Vlad Tsyrklevich raised  the issue of the discoverability risk posed
to Tor bridges by the default setting of their ORPorts to 443 or 9001.
Using data from Onionoo and internet-wide scans, Vlad found that “there
are 4267 bridges, of which 1819 serve their ORPort on port 443 and 383
serve on port 9001. That’s 52% of tor bridges. There are 1926
pluggable-transports enabled bridges, 316 with ORPort 443 and 33 with
ORPort 9001. That’s 18% of Tor bridges… I realized I was also
discovering a fair amount of private bridges not included in the Onionoo
data set.” Vlad recommended that operators be warned to change their
ORPorts away from the default; Aaron Johnson suggested  possible
alternative solutions, and Philipp Winter remarked  that while
bridges on port 443 “would easily fall prey to Internet-wide scanning”,
“they would still be useful for users behind captive portals” and other
adversaries that restrict connections to a limited range of ports.
Alden Page announced  that development will soon begin on a
free-software tool to counteract “stylometry” attacks, which attempt to
deanonymize the author of a piece of text based on their writing style
alone. “I hope you will all agree that this poses a significant threat
to the preservation of the anonymity of Tor users”, wrote Alden. “In the
spirit of meeting the needs of the privacy community, I am interested in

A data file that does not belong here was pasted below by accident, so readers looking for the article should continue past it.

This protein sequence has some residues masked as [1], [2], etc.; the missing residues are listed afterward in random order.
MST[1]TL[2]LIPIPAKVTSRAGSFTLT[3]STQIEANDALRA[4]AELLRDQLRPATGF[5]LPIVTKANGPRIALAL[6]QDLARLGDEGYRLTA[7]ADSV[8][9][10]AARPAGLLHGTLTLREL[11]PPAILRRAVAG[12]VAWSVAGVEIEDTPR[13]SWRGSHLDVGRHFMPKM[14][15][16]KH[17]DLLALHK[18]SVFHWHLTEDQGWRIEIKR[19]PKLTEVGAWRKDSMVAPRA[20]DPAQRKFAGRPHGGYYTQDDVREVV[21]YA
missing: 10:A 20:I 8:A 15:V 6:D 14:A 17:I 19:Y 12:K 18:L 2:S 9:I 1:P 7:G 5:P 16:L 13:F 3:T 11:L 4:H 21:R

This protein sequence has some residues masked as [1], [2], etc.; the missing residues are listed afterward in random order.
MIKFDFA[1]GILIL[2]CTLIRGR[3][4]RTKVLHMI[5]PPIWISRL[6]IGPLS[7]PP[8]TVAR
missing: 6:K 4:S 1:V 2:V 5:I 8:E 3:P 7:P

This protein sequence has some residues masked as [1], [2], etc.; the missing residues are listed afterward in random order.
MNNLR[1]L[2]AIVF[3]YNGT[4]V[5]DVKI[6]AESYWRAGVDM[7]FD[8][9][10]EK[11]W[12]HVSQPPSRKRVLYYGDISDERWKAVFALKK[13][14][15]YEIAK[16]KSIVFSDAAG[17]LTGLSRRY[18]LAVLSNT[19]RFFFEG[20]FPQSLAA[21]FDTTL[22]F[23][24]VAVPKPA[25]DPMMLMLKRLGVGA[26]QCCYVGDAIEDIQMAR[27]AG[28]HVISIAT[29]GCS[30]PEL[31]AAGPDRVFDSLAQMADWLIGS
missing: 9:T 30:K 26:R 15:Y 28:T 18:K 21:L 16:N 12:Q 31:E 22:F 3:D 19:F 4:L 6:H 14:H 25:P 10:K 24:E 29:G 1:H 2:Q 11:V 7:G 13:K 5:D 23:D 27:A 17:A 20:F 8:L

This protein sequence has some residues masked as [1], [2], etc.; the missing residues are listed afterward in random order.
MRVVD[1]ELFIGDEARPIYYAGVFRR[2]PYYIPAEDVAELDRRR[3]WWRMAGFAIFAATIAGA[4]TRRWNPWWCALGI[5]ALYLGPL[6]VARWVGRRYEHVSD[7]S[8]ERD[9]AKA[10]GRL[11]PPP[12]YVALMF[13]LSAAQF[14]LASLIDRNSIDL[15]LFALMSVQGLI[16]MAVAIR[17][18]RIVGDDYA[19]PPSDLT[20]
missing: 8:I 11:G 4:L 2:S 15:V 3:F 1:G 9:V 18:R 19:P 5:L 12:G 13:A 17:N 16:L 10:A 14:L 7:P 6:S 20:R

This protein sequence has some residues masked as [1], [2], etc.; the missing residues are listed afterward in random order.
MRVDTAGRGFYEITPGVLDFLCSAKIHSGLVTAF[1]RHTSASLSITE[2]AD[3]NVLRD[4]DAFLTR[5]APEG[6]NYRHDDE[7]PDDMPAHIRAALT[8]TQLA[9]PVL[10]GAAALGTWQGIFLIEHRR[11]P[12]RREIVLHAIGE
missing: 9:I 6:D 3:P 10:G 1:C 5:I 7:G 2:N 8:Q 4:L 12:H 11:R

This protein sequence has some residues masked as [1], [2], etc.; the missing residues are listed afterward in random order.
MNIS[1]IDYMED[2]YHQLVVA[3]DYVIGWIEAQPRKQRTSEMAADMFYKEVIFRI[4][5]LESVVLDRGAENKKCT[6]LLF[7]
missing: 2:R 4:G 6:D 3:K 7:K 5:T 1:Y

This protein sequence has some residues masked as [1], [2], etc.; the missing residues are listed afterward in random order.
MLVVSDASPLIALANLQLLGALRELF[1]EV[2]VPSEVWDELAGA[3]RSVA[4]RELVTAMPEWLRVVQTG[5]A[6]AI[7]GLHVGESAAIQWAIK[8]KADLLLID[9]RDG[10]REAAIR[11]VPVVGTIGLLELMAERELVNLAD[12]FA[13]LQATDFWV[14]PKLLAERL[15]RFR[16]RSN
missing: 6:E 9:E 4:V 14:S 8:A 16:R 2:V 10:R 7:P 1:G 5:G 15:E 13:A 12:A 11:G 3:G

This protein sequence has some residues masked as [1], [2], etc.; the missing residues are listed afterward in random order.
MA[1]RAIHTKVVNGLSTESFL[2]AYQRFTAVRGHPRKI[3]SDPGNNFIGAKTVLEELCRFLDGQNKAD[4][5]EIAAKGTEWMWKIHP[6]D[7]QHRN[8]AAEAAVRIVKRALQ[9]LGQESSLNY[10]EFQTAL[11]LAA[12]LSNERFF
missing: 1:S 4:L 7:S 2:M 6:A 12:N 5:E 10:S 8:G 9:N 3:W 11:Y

hearing what potential users might have to say about the design of such
a tool.” Please see Alden’s post for further discussion of stylometry
attacks and the proposed countermeasures, and feel free to respond with
your comments or questions.
Tor help desk roundup
Because Tor Browser prevents users from running it as root, Kali Linux
users starting Tor Browser will see an error message saying Tor should
not be run as root.
In Kali, all userspace software runs as root by default. To run Tor
Browser in Kali Linux, create a new user account just for using Tor
Browser. Unpack Tor Browser and chown -R your whole Tor Browser
directory. Run Tor Browser as your created Tor Browser user account.
Dec 17 13:30 UTC | little-t tor development meeting
| #tor-dev, irc.oftc.net
Dec 17 16:00 UTC | Pluggable transports meeting
| #tor-dev, irc.oftc.net
Dec 22 18:00 UTC | Tor Browser online meeting
| #tor-dev, irc.oftc.net
Dec 22 18:00 UTC | OONI development meeting
| #ooni, irc.oftc.net
Dec 23 18:00 UTC | little-t tor patch workshop
| #tor-dev, irc.oftc.net
Dec 27-30 | Tor @ 31st Chaos Communication Congress
| Hamburg, Germany
Jan 03 20:00 UTC | Tails contributors meeting
| #tails-dev, irc.oftc.net
This issue of Tor Weekly News has been assembled by Harmony, TheCthulhu,
Matt Pagan, Arlo Breault, and Karsten Loesing.